Russia, Turkey, and Iran defined “de-escalation” zones in Syria and declared that American aircraft cannot fly over them.
NASA’s Jet Propulsion Laboratory published a video of what the Cassini probe saw when it dove between Saturn and its rings:
- The soldier who died near Mosul yesterday was a member of the 82nd Airborne, 1st Lieutenant Weston Lee of Bluffton, Georgia. He was killed by an IED.
- Adam Kredo totals the costs of the war in Afghanistan in terms of blood and treasure, and it’s grim:
U.S. taxpayers paid $48 million in the last year alone to fund ammunition for Afghan security personnel, and have paid $32.3 billion total on governance and economic development as of March 2017. The United States has spent more than $11 billion so far on other weapons, communications, aircraft, and vehicles for the struggling Afghan forces. The cost to U.S. taxpayers is unlikely to diminish over the coming years, as Taliban forces continue to control a large number of key territories.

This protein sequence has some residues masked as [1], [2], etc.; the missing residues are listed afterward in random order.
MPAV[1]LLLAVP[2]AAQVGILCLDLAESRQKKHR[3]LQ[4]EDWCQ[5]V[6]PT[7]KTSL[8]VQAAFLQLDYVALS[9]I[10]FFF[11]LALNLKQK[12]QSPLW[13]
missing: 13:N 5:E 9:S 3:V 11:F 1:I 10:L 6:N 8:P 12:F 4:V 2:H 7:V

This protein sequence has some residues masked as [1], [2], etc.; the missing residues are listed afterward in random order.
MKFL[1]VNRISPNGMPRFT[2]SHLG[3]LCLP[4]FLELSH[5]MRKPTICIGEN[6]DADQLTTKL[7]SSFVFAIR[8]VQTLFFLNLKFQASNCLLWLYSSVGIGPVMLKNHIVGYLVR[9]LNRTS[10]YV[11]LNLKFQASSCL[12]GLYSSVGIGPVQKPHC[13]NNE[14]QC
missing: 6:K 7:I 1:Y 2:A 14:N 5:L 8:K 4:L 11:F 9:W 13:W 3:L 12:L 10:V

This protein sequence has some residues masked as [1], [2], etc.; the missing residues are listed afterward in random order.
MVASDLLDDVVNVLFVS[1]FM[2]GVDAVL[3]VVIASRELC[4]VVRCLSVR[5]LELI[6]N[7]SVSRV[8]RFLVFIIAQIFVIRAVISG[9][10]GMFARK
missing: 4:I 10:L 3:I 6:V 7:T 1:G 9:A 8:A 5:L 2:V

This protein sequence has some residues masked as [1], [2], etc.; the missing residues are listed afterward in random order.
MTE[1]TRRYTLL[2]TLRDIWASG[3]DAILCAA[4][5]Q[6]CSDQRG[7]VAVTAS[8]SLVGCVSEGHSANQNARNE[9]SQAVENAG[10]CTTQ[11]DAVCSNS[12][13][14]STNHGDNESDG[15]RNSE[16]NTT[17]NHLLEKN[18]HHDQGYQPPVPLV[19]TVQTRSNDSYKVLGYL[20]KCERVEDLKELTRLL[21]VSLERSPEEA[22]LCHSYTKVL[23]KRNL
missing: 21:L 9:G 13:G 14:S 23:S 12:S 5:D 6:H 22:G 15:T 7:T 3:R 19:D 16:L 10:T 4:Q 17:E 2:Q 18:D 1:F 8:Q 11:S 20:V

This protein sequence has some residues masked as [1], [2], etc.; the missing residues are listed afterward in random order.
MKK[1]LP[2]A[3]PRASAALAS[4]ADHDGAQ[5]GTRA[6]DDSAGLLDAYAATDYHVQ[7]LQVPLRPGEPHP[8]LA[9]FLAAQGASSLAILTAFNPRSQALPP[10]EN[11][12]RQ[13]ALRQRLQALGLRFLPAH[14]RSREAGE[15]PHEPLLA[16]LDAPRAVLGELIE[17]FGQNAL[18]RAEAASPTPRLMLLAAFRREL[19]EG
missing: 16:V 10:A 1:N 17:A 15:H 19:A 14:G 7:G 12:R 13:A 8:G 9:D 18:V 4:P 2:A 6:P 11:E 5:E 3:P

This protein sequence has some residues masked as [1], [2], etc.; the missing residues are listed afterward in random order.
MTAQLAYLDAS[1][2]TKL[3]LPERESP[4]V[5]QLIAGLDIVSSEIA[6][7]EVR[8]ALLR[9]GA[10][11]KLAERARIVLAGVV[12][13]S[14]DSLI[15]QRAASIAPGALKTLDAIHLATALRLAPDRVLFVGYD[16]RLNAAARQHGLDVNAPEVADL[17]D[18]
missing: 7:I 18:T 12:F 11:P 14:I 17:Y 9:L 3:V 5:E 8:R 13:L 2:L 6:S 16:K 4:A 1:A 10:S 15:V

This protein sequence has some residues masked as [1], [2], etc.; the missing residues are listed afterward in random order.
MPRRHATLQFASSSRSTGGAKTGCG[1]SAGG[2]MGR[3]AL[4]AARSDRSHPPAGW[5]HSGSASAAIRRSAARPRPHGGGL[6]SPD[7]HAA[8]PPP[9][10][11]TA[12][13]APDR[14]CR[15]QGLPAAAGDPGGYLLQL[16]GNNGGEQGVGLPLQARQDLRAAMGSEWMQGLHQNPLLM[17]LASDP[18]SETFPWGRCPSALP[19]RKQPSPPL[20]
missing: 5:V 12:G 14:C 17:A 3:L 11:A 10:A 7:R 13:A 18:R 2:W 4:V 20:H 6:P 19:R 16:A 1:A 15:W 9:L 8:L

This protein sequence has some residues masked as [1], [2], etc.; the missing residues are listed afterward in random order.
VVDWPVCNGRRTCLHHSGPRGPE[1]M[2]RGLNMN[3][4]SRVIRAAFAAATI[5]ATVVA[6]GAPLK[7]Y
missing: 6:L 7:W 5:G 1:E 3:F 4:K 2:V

Civilian casualties resulting from the war rose to 11,418 in 2016, the highest total of deaths since international observers began recording such statistics in 2009, according to the Special Inspector General for Afghanistan Reconstruction, or SIGAR. The oversight body provided an analysis of the war effort in its latest quarterly report, issued just weeks after the United States dropped one of the largest bombs ever on the country.